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Is Apple a follower of fashion, or a trendsetter?

Lauren Dezenski | Nov. 5, 2013
We take a look at Apple's fashion credentials following Apple’s hiring of Burberry CEO Angela Ahrendts


Picture shows: Apple's iPhone 5s being used to shoot Burberry's spring/summer 2014 collection during London Fashion Week.

Since the news broke in October, Apple's hiring of Burberry CEO Angela Ahrendts has echoed throughout the fashion and technology worlds.

In light of this, and the ever-anticipated iWatch, Apple's relationship with the fashion industry has come under more scrutiny than ever before.

But really, how closely are the two connected?

Though Apple is a technology company, they don't much act like one, according to Liam Hamill, the Strategy Director for brand agency venturethree.

"Look at the way [Apple's late CEO and co-founder] Steve Jobs spoke about the way Apple is," Hamill said in a phone interview. "He never talked about code. He just talked about neat stuff and cool stuff."

Beyond that, though Apple has had its fair share of innovative products, the company itself didn't invent the MP3 playerit copied the concept and made it better, Hamill said.

"What's predicated their success is an incredible attention to detail, a timeless sense of cool," Hamill said. "More than that, their DNA is creativity and ideas and originality and entrepreneurialism."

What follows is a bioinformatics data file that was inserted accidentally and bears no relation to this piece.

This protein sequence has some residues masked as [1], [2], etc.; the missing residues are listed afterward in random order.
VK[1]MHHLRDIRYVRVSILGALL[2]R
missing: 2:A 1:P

All of which are traits of the fashion and creative industries, he points out.

Apple has been extremely successful in becoming a lifestyle brand of sortsbuyers think about what their iPhone says about them, much like the way a buyer would feel about his or her Louis Vuitton luggage or Gucci loafers.

Compared to the fashion world, which becomes more and more niche as you approach its higher end, Apple's had a coup of sorts in that it has made its signature luxury and premium available to the mass market.

"Millions of people globally own these products, and when you think about it, they're not cheap," Hamill said. Apple manages "to strike a balance of being aspirational and exclusive in a way of being accessible."

However, this could also be its downfall. The company is facing huge pressure from shareholders to continue growing and deliveringpotentially compromising its ability to stay true to its design and creative ideals, Hamill said.

In many ways, the challenges Apple faces going forward are the same faced by a number of luxury fashion brands: namely Burberry.

In the '90s, Burberry lost focus on its product portfolio and became simply too accessible, Hamill pointed out. By trying to do too much, the company stretched itself too thin and cheapened itself, falling from its perch as a high fashion brand in the eyes of many.

There's signs Apple is aware of this danger and is taking steps to prevent it. Case-in-point: acquiring Ahrendts, widely regarded as the person responsible for salvaging Burberry from its chav-tastic rep pre-Y2K.

 

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